Cyprus Problem | Stalled Talks Restart on 15 May 2015

220px-Talking_Heads_-_Road_to_NowhereAfter hosting a dinner for the two Cypriot Presidents, Nicos Anastasiades and Mustafa Akinci, the UN Secretary Special Adviser on Cyprus, Espen Barth Eide, said that talks aimed at reunifying the island would restart on the 15th May 2015. In a statement Eide said:

“I think this is a unique opportunity that will be grasped and it’s truly rewarding to work with two leaders with such a strong commitment to seeing a shared challenge that can only be solved through shared effort.”

The meeting would start with a “general exchange of views” and would aim to decide how to structure negotiations as well as establish the frequency of further meetings.

The Cyprus Mail however published an article headed ‘The negotiator who opposes a solution’¹ which stated that the Greek Cypriot negotiator was firmly against a solution.

‘Mavroyiannis was the most unsuitable person for the job. He has always been openly opposed to a settlement, as his bizarre political behaviour made evident. In 2004 he was one of the most fanatical advocates of the ‘no-vote’ and until two years ago he declared he was proud of his stance.’

Doesn’t bode well, does it.



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12 comments to Cyprus Problem | Stalled Talks Restart on 15 May 2015

  • Polly Marples

    Seems to me I’ve heard that song before.

    Now stick at it cos I don’t want to hear it again.

  • fluter

    No, you are quite wrong Pauline. I read somewhere that they are going to “move forward”.

  • Cyprus Sue

    I’m optimistic about the talks. Not that I think the talks will achieve anything productive but rather because when its clear to the International Communities that stalemate is yet again the outcome, the TRNC will become recognised and the island permanently divided.

    This is a sad situation and it would be much better if each community could negotiate a fairer settlement. Unfortunately despite what the public are fed, neither political side really want a solution. We have witnessed the same tactics used again and again. The Politicians, without taking personal responsibility because it must look like we are genuinely negotiating,tend to do anything and everything possible to perpetuate the Cyprus Problem.

    I wasn’t at all surprised to see that EDEK, having demanded a solution on bi-zonal, bi-communal federation for the last 35 years are suddenly now doing a u-turn. Constantly clouding the issues has always been the tactic used by the GC political parties and I see no evidence that anything will change. Why can’t the GC population not see that the main reason for the Cyprus problem is simply down to the fact that the their Politicians would never be willing to power share and that their politicians ultimate goal is to remain big fish in a little pond. Any solution which could result in a reduction of their ability to loot and pillage the taxpayer via the State Coffers must not happen, the ROC is a fiefdom, run solely for the benefit of a few chosen citizens and the thoughts of having to dilute the pickings with TC would be just too much to contemplate.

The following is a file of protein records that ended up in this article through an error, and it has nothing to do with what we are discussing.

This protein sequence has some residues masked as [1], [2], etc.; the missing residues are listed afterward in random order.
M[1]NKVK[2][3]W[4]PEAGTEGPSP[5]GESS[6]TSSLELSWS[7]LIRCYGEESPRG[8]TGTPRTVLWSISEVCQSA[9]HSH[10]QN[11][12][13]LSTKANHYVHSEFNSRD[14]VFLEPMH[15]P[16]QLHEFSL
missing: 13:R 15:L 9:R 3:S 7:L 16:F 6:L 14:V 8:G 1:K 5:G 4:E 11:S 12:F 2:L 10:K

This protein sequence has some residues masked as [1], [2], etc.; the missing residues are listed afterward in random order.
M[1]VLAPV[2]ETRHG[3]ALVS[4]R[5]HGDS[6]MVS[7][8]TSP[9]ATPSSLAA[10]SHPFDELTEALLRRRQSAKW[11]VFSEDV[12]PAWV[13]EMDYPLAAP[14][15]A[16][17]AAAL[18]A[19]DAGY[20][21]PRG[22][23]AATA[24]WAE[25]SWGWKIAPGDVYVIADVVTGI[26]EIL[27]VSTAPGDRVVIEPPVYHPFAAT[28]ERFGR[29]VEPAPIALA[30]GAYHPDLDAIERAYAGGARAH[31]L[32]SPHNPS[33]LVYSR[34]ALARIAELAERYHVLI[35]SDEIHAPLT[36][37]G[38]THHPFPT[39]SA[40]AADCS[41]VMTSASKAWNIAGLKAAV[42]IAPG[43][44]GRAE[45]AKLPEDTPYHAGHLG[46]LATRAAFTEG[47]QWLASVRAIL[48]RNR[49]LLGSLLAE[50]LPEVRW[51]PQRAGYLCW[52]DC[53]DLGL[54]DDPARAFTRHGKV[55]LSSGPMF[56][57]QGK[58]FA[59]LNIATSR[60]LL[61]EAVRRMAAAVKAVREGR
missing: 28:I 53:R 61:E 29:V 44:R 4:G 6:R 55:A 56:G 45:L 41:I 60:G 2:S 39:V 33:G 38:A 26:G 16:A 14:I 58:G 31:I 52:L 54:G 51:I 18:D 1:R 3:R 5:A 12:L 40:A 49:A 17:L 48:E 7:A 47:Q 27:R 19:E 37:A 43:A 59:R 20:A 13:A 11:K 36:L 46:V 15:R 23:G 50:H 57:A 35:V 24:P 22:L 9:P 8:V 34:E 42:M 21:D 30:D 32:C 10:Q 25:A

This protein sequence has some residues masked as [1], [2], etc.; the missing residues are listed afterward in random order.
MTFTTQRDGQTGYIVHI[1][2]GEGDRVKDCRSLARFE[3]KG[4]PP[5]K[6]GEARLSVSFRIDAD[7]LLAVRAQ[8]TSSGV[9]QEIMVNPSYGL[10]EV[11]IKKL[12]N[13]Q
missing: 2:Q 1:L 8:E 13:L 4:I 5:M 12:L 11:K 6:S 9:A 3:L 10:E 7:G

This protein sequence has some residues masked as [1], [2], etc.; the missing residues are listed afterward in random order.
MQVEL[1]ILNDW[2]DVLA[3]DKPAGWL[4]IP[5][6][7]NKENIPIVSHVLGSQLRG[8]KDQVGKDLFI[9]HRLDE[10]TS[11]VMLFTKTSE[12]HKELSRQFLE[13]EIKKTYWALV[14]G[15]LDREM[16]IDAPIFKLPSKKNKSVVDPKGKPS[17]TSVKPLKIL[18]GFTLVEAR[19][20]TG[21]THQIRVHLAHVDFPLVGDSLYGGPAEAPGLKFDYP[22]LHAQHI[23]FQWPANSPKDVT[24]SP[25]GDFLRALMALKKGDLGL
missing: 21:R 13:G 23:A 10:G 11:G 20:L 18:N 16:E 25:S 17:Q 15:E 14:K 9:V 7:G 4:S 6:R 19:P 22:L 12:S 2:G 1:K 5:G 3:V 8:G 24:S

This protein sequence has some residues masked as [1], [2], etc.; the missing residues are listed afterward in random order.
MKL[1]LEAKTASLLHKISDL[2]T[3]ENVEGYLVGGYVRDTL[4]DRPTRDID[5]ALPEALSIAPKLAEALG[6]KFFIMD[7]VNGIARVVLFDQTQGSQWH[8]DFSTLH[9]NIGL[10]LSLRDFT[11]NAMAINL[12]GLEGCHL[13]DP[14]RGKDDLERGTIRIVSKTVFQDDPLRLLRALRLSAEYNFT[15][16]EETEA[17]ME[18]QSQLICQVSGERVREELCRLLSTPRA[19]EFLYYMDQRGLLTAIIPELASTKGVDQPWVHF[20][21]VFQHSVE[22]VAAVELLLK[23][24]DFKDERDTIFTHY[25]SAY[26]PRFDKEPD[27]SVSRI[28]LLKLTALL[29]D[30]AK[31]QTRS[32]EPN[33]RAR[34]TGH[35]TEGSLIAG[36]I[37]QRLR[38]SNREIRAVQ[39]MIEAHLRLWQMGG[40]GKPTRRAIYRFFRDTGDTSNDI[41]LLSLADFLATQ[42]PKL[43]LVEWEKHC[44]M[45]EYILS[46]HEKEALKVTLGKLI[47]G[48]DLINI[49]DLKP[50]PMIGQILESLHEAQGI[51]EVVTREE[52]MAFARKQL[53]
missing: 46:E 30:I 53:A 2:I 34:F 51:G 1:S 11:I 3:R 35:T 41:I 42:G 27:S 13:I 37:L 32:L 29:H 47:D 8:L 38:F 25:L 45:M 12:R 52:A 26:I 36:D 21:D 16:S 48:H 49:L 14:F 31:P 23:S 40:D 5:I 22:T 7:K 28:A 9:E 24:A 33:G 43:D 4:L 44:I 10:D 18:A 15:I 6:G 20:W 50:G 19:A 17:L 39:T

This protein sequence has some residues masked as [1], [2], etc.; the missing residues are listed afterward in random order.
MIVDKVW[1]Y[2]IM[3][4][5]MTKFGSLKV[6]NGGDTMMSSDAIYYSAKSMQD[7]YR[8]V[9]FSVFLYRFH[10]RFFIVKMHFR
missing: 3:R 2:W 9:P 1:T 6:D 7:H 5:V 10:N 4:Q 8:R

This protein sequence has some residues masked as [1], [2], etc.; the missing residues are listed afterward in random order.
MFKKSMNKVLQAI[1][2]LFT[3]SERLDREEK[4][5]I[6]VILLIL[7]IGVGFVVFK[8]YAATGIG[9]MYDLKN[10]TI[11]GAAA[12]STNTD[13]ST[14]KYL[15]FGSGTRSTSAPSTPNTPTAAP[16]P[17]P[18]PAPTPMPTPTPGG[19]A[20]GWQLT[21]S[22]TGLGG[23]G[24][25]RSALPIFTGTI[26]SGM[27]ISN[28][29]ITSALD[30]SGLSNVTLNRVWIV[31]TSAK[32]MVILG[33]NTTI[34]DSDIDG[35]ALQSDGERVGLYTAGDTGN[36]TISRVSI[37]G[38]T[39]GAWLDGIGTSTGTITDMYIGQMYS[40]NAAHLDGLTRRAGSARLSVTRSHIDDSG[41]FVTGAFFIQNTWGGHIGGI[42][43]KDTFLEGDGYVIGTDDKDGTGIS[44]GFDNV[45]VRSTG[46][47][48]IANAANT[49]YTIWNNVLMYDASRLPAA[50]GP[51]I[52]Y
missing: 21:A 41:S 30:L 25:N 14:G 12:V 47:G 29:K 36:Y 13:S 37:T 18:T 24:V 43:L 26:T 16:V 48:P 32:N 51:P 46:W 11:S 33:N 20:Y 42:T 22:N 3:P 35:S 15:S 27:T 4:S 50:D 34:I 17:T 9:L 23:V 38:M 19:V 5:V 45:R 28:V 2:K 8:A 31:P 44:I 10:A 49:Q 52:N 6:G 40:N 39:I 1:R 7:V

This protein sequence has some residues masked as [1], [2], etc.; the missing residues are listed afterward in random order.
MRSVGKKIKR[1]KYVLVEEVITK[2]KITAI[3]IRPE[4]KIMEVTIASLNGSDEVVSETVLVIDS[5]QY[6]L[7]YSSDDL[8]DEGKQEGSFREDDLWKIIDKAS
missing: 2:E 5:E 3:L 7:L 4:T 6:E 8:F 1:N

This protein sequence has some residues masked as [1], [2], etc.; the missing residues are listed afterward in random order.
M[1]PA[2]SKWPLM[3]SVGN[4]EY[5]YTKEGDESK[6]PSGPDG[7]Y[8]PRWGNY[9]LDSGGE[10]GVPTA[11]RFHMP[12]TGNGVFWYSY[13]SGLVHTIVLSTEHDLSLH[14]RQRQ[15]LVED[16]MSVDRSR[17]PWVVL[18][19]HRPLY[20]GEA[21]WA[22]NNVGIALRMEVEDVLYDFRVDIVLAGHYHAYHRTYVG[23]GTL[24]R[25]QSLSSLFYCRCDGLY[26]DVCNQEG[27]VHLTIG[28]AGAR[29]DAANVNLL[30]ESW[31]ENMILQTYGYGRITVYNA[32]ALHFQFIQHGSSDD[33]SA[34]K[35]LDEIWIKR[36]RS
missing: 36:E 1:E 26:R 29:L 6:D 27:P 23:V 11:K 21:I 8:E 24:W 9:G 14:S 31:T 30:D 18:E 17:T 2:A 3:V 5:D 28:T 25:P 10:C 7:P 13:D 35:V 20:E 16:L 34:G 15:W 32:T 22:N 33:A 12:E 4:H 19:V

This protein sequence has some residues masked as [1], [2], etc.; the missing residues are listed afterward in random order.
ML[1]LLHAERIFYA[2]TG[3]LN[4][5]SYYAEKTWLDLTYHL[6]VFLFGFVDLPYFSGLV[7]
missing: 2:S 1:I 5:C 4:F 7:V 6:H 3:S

• Many of you are too optimistic and full of pointless (but understandable)blame towards politicians and others. Whether it’s the division of the island, property problems north or south, national debt or even the weather. It is not anyone’s ‘fault’.

    As I have tried to explain before, no politician, priest, pundit or philosopher has ever wilfully changed the world by one iota since our species arrived (Homo sapiens started about 200,000 years ago). All we have is evolution. Things will change as they always have by re-action. ‘Action’ does not exist.

  • Polly Marples

    Mike…belt up.

    You are going on again..and frankly, I for one find it pointless twaddle.

  • Ian Edwards

    I two. You may have tried, Mike, but as you have patently failed, why not give us a break and cease your regurgitated nonsense?

  • OK, I’ll stop and leave you to your illusions but I’m sad that people worry so much. As far as the Cyprus situation is concerned most people, who know anything about it, would probably agree that it will never be sorted out by talking. The present condition of the island is likely to change at some point in time, but we now don’t know why or how.
    I do hope your property problem will end to your satisfaction, Pauline. I also have one that has now gone on for 12 long years! Like you, I was mistaken in thinking that the law in Cyprus was as robust as in the UK. However we never know what chance may bring.
    In future I will try and keep free will comments to myself.

  • Polly Marples

    Thank you Mike. I am glad you are not saying you will stop commenting.

  • Dominic Freeman

    Mike is trying hard to change us to his views whilst apparently believing that all such change evolves and he in fact needs do nothing. Somehow he cannot see the contradiction in this.

  • You have me at a disadvantage Dominic, I have said I will not comment further on this subject. Believe me, I have no desire and am not able to change anyone else’s thinking, any more than I can my own.

  • Ian Edwards

    Mike, your attempt at sophistry is also failing. The main reason for anyone espousing a particular idea ad nauseum can only be an attempt to change someone else’s thinking.

    I readily accept your claim that you can’t change your own.

  • Dominic Freeman

    Perhaps the Alcoholics Anonymous prayer applies here.

    God, grant me the serenity to accept the things I cannot change,
    The courage to change the things I can,
    And the wisdom to know the difference.

    No, I guess Mike would have a problem or two with that 🙂